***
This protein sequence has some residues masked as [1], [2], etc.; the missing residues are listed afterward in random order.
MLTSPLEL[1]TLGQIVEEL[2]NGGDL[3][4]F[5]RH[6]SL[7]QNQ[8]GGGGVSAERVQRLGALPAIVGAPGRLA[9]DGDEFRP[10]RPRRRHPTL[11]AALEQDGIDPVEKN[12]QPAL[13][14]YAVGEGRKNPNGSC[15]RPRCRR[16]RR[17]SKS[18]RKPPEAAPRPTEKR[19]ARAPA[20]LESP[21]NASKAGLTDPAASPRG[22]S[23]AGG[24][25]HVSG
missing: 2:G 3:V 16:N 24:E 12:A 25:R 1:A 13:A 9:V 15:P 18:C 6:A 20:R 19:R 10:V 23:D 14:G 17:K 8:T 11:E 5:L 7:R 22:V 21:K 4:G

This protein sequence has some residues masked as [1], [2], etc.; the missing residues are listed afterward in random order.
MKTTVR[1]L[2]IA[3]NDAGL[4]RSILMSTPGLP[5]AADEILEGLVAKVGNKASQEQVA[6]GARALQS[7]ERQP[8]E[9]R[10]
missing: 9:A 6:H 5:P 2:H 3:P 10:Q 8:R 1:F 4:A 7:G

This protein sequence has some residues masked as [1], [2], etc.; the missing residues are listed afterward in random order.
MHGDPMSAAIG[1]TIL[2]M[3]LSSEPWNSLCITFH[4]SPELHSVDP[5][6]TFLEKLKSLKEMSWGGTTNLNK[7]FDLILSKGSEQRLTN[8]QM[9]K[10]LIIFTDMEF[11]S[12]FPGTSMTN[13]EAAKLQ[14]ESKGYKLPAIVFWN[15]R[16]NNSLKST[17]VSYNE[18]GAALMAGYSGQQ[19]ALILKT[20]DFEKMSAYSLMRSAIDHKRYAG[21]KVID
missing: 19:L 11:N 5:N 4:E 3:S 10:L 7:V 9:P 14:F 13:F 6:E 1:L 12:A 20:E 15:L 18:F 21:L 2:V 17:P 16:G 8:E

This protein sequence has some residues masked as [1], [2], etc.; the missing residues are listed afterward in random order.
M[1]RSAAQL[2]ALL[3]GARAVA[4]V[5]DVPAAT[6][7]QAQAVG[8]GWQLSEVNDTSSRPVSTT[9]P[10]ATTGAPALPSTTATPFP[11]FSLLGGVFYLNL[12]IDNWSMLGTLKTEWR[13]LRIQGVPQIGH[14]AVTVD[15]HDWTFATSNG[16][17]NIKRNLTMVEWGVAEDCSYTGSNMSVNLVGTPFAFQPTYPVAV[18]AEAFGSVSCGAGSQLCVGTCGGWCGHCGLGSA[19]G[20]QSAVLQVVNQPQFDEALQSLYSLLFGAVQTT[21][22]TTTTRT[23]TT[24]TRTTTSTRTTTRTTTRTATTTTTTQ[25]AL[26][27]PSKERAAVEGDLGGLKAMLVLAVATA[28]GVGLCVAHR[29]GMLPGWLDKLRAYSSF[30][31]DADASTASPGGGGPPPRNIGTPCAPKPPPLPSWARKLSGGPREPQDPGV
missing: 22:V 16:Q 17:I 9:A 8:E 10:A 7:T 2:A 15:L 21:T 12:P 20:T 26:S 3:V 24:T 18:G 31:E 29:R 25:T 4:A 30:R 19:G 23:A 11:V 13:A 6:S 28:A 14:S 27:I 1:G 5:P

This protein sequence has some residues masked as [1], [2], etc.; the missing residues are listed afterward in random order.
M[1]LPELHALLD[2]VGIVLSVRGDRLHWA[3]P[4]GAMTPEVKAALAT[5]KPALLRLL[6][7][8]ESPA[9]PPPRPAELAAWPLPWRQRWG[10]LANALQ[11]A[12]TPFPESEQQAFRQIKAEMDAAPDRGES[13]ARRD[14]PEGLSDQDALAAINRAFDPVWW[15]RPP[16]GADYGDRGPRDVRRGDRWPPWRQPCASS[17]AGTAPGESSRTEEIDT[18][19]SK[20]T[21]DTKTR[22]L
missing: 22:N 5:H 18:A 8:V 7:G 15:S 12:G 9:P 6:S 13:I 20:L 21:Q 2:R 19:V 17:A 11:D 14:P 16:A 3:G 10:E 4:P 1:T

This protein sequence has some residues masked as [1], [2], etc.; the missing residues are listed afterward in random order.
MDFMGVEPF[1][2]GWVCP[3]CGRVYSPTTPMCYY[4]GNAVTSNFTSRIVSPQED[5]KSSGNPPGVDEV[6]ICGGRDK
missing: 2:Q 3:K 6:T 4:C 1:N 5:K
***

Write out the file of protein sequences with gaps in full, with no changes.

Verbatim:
This protein sequence has some residues masked as [1], [2], etc.; the missing residues are listed afterward in random order.
MLTSPLEL[1]TLGQIVEEL[2]NGGDL[3][4]F[5]RH[6]SL[7]QNQ[8]GGGGVSAERVQRLGALPAIVGAPGRLA[9]DGDEFRP[10]RPRRRHPTL[11]AALEQDGIDPVEKN[12]QPAL[13][14]YAVGEGRKNPNGSC[15]RPRCRR[16]RR[17]SKS[18]RKPPEAAPRPTEKR[19]ARAPA[20]LESP[21]NASKAGLTDPAASPRG[22]S[23]AGG[24][25]HVSG
missing: 2:G 3:V 16:N 24:E 12:A 25:R 1:A 13:A 9:V 15:P 18:C 6:A 20:R 19:R 10:V 23:D 14:G 17:K 8:T 11:E 5:L 7:R 22:V 21:K 4:G

This protein sequence has some residues masked as [1], [2], etc.; the missing residues are listed afterward in random order.
MKTTVR[1]L[2]IA[3]NDAGL[4]RSILMSTPGLP[5]AADEILEGLVAKVGNKASQEQVA[6]GARALQS[7]ERQP[8]E[9]R[10]
missing: 9:A 6:H 5:P 2:H 3:P 10:Q 8:R 1:F 4:A 7:G

This protein sequence has some residues masked as [1], [2], etc.; the missing residues are listed afterward in random order.
MHGDPMSAAIG[1]TIL[2]M[3]LSSEPWNSLCITFH[4]SPELHSVDP[5][6]TFLEKLKSLKEMSWGGTTNLNK[7]FDLILSKGSEQRLTN[8]QM[9]K[10]LIIFTDMEF[11]S[12]FPGTSMTN[13]EAAKLQ[14]ESKGYKLPAIVFWN[15]R[16]NNSLKST[17]VSYNE[18]GAALMAGYSGQQ[19]ALILKT[20]DFEKMSAYSLMRSAIDHKRYAG[21]KVID
missing: 19:L 11:N 5:N 4:E 3:S 10:L 7:V 9:P 14:F 13:F 6:E 1:L 12:A 20:E 15:L 18:F 21:L 2:V 17:P 16:G 8:E

This protein sequence has some residues masked as [1], [2], etc.; the missing residues are listed afterward in random order.
M[1]RSAAQL[2]ALL[3]GARAVA[4]V[5]DVPAAT[6][7]QAQAVG[8]GWQLSEVNDTSSRPVSTT[9]P[10]ATTGAPALPSTTATPFP[11]FSLLGGVFYLNL[12]IDNWSMLGTLKTEWR[13]LRIQGVPQIGH[14]AVTVD[15]HDWTFATSNG[16][17]NIKRNLTMVEWGVAEDCSYTGSNMSVNLVGTPFAFQPTYPVAV[18]AEAFGSVSCGAGSQLCVGTCGGWCGHCGLGSA[19]G[20]QSAVLQVVNQPQFDEALQSLYSLLFGAVQTT[21][22]TTTTRT[23]TT[24]TRTTTSTRTTTRTTTRTATTTTTTQ[25]AL[26][27]PSKERAAVEGDLGGLKAMLVLAVATA[28]GVGLCVAHR[29]GMLPGWLDKLRAYSSF[30][31]DADASTASPGGGGPPPRNIGTPCAPKPPPLPSWARKLSGGPREPQDPGV
missing: 22:V 16:Q 17:I 9:A 8:E 10:A 7:T 2:A 15:L 21:T 12:P 20:T 26:S 3:V 24:T 18:G 31:E 29:R 25:T 4:A 30:R 19:G 23:A 11:V 13:A 6:S 28:A 14:S 27:I 1:G 5:P

This protein sequence has some residues masked as [1], [2], etc.; the missing residues are listed afterward in random order.
M[1]LPELHALLD[2]VGIVLSVRGDRLHWA[3]P[4]GAMTPEVKAALAT[5]KPALLRLL[6][7][8]ESPA[9]PPPRPAELAAWPLPWRQRWG[10]LANALQ[11]A[12]TPFPESEQQAFRQIKAEMDAAPDRGES[13]ARRD[14]PEGLSDQDALAAINRAFDPVWW[15]RPP[16]GADYGDRGPRDVRRGDRWPPWRQPCASS[17]AGTAPGESSRTEEIDT[18][19]SK[20]T[21]DTKTR[22]L
missing: 22:N 5:H 18:A 8:V 7:G 15:S 12:G 9:P 6:S 13:I 20:L 21:Q 2:R 19:V 17:A 11:D 14:P 16:A 3:G 10:E 4:P 1:T

This protein sequence has some residues masked as [1], [2], etc.; the missing residues are listed afterward in random order.
MDFMGVEPF[1][2]GWVCP[3]CGRVYSPTTPMCYY[4]GNAVTSNFTSRIVSPQED[5]KSSGNPPGVDEV[6]ICGGRDK
missing: 2:Q 3:K 6:T 4:C 1:N 5:K